Oxygen fed fires

I recently saw a news report of a Henrico apartment fire that had fire showing from two windows. Later reports stated that a person smoking in an oxygen rich environment caused the fire. This story reminded me of a fire that we responded to in Chester a number of years back. We had responded to an oxygen leak a few days prior, and then ran the same house on fire a few nights later. When we turned onto the road, it looked like a blowtorch.

Oxygen is a non-combustible, compressed gas. The issue is that oxygen is an oxidizer, which causes a fire to burn with higher heat and greater intensity. The leak that we responded to was a liquid oxygen container, which yields more oxygen gas, once it leaves the container. Oxygen is not a gas that is heavier or lighter than air; therefore it permeates the entire space. In our case, the liquid oxygen leak had allowed oxygen to fill the larger spaces and the voids in the walls.

The three legs of the fire triangle are heat, fuel and oxygen. The amount of heat needed depends upon the fuel that is being burned. Fuel can be too lean or too rich. Too little oxygen causes the fire to go to a smoldering stage, however too much oxygen leads to a raging inferno. I can still remember firefighters rolling out of the front door when the fire flashed over on the first floor at the fire that I responded to.

I am mind-boggled by people who are on home oxygen, and continue to smoke, or who have people in the home who smoke. I will stay away from the cause of why many people are on oxygen today. Let me draw this picture: a person is on home oxygen via a nasal canula, where oxygen is fed into the nostrils; the person decides to smoke a cigarette at the same time; the heat and the oxygen are there, waiting for a fuel source, which could be them.

Smoking and oxygen use are forbidden. If you choose to combine the two, then I would suggest that you prepare for the fire that will inevitably occur. Your life insurance will probably be nullified, if the insurance company learns that smoking and oxygen use occurred in a residence where a fatality occurred.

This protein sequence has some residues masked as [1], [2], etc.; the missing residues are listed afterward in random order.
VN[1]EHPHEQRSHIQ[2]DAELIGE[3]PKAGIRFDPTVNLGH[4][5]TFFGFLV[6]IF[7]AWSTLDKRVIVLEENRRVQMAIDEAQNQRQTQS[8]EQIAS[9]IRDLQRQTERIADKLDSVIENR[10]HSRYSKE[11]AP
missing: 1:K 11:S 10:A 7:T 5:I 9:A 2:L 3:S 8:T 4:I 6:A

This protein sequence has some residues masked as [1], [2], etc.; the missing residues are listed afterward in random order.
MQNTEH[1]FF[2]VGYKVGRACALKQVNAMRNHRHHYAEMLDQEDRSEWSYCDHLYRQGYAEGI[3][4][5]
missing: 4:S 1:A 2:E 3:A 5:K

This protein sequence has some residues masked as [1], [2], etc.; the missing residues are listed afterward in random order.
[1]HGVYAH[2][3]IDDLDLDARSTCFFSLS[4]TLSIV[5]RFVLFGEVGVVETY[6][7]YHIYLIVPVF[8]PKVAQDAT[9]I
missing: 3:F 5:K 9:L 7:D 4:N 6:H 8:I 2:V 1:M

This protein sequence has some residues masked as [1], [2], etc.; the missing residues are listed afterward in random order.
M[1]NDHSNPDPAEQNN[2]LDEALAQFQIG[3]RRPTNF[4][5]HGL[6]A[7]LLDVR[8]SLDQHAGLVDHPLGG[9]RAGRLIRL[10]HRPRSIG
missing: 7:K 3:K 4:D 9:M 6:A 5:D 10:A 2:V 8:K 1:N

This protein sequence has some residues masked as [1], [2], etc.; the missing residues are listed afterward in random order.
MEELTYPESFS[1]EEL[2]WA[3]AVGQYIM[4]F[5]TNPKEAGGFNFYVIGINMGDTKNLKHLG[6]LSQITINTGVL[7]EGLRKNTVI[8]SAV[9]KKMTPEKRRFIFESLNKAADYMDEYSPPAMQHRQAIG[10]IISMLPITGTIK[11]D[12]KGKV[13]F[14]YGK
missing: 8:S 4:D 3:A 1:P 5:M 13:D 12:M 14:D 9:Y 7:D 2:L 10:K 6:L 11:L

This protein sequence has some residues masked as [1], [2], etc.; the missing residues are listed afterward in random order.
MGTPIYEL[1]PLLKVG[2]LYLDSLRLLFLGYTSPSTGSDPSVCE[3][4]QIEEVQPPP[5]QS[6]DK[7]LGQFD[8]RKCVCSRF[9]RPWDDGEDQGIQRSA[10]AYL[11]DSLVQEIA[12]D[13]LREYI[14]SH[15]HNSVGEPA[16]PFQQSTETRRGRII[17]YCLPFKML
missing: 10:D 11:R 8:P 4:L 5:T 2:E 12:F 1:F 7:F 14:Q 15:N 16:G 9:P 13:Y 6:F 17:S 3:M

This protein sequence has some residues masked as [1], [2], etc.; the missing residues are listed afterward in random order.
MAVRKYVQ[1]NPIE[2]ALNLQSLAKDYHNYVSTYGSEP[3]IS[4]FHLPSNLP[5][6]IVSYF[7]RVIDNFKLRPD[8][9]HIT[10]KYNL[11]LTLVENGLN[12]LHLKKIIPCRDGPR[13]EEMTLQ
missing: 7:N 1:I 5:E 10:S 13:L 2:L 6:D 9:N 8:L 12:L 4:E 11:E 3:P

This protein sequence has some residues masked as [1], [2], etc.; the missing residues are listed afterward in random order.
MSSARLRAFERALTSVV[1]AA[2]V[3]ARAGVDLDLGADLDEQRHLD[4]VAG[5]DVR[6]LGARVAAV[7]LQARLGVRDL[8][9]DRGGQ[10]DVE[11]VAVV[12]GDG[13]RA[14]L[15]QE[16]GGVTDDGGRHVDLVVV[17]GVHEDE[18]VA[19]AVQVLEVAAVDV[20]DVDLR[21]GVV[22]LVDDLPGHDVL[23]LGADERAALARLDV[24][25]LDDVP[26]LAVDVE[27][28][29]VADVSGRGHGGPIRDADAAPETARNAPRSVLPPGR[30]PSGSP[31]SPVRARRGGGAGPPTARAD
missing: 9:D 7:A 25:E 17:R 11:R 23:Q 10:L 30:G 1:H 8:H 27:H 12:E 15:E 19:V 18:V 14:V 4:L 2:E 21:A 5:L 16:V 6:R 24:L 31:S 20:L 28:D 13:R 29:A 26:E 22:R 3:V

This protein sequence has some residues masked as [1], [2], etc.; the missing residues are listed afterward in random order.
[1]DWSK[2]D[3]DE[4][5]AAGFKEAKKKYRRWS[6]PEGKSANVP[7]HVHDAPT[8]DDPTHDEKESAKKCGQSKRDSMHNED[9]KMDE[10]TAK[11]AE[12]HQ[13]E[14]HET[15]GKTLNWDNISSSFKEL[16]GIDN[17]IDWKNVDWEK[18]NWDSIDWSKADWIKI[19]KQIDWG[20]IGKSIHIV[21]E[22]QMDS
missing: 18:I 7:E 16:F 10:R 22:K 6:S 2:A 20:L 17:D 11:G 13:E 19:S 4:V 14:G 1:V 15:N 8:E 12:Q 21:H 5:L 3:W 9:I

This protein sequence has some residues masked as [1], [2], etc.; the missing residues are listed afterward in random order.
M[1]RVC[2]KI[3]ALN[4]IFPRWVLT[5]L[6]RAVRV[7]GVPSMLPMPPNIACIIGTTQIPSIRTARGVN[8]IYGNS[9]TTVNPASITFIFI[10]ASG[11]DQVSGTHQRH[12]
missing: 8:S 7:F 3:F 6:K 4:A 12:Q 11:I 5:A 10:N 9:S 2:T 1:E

There are many other heat sources that can cause a fire, other than smoking. I targeted this issue because of the apartment fire in Henrico, a few months back. Lifestyle changes for everyone in the home must occur when a person in the home gets placed on oxygen; unwillingness to do so opens the door for serious health and fire risks. I cannot tell you the number of times that I have to ask people not to smoke while we are  administering oxygen to a patient in the home. Keep in mind, room air contains 20.8% oxygen, and a fire can occur. An increased level of oxygen increases the possibility of fire. Misuse of heat sources around oxygen increases the probability of fire. Probable trumps possible every time.


Post new comment

More information about formatting options

This question is for testing whether you are a human visitor and to prevent automated spam submissions.

Related Content

01/21/2015 - 08:42
01/14/2015 - 06:43
01/07/2015 - 06:24
12/31/2014 - 07:17